Will 2015 be a year for peace and equality in Colombia? As we walk with Colombian human rights defenders, we all hold hope for a comprehensive peace agreement and the changes it could bring. We also prepare for the changes that may not be decided just yet, and for the threats to human rights defenders that may actually increase, given the shifting political climate and land and resource interests for armed groups and international actors currently involved.
In the Peace Community of San José de Apartadó, January began with an inaugural dance in the new kiosk of La Unión, where our permanent accompaniment team of two, Julia Schutt and Nikki Drake, offers round-the-clock accompaniment. They also traveled to the nearby hamlet of Arenas Altas to heighten visibility. Despite the increase in militarization the team has observed in these mountains of Urabá, our team has also noted far fewer hostilities taking place between the FARC guerilla group and Colombian military, leading us to believe that the unilateral ceasefire declared by the FARC in December has held in the area. The Community is also busy preparing for the upcoming 10-year anniversary of the 2005 Massacre in the Peace Community hamlets of Mulatos and Resbaloza.
As the Community reflects daily on the ebb and flow of militarization in their war-torn region, we consider it equally important, especially as internationals living in Colombia, to reflect on the militarization of our own countries of origin. Some of us are US citizens, and all of us are appalled and deeply saddened by the surge in cases of police brutality and murders of unarmed (majority black) individuals. This is by no means a new phenomenon, but rather an illustration of the systemic racism that exists within the US, as well as of the continued militarization of US police forces. FOR Peace Presence researcher and advisor John Lindsay-Poland’s recent Huffington Post article “Don’t Feed the Beast” analyzes the rise in federal assistance to police departments, and argues for the application of human rights standards to federal US police grants.
On the other hand, we are thrilled to share a call for celebration about some historic good news from our partner ACOOC (Collective Action of Conscientious Objectors). On January 28th, the Colombian Constitutional Court ordered the National Recruitment Office “to resolve applications for [conscientious objection] within 15 days; to publish a booklet that notifies youth of their grounds for exemption, deferral, and their right to CO; and to end the practices of arbitrary detention, including batidas [recruitment raids, usually in public spaces]. This right to claim conscientious objection includes once they have already entered the barracks. They have also asked the Army to report, within six months, on the implementation of these orders. If fully adopted, the changes would mark a huge change for young people in Colombia, and especially COs.” (War Resisters International)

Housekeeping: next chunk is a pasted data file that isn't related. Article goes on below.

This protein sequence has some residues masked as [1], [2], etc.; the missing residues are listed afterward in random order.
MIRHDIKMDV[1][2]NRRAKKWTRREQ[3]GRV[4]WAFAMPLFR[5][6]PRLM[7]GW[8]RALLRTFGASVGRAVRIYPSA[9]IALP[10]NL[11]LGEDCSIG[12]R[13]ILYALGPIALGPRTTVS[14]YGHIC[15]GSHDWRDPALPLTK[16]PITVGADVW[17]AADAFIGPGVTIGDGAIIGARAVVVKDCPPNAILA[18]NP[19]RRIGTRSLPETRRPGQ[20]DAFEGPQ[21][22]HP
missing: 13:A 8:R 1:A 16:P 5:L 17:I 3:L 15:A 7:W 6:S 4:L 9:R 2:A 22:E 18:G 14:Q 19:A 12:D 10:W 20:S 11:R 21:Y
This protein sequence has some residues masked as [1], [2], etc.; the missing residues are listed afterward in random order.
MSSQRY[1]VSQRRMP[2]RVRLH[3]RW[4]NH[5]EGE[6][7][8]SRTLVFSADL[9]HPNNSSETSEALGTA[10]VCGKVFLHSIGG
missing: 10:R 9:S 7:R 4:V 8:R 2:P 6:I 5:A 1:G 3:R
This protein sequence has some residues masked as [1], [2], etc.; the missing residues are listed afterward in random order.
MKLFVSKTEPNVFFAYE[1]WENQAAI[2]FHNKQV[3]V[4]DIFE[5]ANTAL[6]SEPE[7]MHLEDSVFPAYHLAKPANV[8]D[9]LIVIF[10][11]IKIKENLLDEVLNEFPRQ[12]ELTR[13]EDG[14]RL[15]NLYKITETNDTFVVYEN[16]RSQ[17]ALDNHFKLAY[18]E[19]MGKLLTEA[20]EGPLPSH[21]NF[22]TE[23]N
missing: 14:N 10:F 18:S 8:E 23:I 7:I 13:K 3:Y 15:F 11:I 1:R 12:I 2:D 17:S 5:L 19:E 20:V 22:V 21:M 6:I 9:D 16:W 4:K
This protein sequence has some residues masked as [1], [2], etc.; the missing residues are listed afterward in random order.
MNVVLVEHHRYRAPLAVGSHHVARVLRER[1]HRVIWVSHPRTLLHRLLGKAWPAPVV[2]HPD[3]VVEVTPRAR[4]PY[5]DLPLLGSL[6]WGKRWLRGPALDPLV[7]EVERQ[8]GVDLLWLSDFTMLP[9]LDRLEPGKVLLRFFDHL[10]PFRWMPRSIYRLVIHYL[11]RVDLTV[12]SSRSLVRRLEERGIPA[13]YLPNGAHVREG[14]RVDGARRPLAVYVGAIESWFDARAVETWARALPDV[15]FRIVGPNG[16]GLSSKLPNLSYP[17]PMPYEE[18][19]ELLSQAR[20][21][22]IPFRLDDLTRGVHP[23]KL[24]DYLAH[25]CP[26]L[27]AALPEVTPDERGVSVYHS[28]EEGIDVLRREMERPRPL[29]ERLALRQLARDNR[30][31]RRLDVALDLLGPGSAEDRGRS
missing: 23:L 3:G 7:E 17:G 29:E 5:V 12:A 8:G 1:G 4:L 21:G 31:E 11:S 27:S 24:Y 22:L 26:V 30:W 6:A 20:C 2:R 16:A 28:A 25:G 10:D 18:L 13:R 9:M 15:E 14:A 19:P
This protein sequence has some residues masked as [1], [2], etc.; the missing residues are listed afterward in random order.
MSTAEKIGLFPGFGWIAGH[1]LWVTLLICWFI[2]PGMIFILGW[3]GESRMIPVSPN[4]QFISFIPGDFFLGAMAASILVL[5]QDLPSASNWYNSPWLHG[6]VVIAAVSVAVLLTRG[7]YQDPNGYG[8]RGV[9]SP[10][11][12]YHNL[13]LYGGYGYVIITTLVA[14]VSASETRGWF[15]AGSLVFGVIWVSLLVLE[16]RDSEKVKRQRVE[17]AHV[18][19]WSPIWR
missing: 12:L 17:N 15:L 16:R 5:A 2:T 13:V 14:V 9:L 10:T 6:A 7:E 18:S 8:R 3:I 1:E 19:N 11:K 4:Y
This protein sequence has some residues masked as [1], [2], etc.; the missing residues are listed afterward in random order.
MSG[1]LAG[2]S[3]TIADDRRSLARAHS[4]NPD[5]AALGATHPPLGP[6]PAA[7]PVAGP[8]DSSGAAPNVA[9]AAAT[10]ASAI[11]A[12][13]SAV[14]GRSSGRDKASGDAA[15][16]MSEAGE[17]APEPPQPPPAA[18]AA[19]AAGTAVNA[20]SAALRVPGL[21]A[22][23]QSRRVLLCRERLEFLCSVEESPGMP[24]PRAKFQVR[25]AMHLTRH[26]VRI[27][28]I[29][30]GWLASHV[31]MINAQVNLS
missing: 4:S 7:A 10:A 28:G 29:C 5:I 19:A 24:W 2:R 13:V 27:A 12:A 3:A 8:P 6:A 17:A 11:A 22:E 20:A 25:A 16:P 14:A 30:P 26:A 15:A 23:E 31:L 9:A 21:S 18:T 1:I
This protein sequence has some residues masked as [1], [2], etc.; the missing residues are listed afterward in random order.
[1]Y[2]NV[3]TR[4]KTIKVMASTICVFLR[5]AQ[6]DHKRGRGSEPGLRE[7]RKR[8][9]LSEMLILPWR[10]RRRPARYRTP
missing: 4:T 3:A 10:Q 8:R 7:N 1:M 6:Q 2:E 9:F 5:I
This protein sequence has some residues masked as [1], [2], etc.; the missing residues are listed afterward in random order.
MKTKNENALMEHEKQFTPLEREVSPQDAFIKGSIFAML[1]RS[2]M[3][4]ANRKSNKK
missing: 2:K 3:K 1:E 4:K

From the in-the-field Bogotá team, Gale Stafford and Kaya Allan Sugerman departed for Buenaventura to accompany the Inter-Church Justice and Peace Commission. “Leaving for Buenaventura” documents the preparation done for this accompaniment, as local violence – in the form of threats and disappearances – has seen a rise with the start of the year. While in Buenaventura, the two met with the Metropolitan Police and Defensoría del Pueblo (a type of citizen’s protection office) to share their security concerns and speak about local authority compliance with the Inter-American Commission’s protective measures granted to the Humanitarian Space Puente Nayero in September of last year.
Later in the month, the team traveled to Tamarindo, Atlántico, an area of the country where paramilitary threats to individuals fighting for justice and human rights is on the rise, despite ongoing peace talks. There they accompanied the community organization of ASOTRACAMPO (Association of Farm Workers) in the Humanitarian Space El Mirador. ASOTRACAMPO’s legal representative Juan Martínez, along with other Colombian human rights defenders and land claimants on the Caribbean Coast, were threatened in January through a pamphlet from the Aguilas Negras (“Black Eagles”) paramilitary group. FOR Peace Presence denounces these threats and asks that you too take action to push for their thorough investigation.
Finally, the team traveled to the northern mining regions of Cesar and Magdalena. They started with a meeting at with the Departmental Police in Valledupar, and went from there to accompany Tierra Digna, attending and observing the monthly meetings taking place with various mining companies, government bodies, and environmental control entities involved in the involuntary resettlement of the afro-descendent community of Boquerón, and later with the struggle of the fishing community of Don Jaca near the coal ports in Magdalena.
In numbers, our team in the San José Peace Community accompanied for 31 days and our Bogotá in-the-field team spent 13 days accompanying in the departments of Valle del Cauca, Atlántico, Cesar and Magdalena. In total we had three meetings with regional authorities and attended three additional meetings between regional authorities and our partners. We also made calls to embassies when threats were made against human rights defenders on the Caribbean Coast, and published eight written articles or updates.
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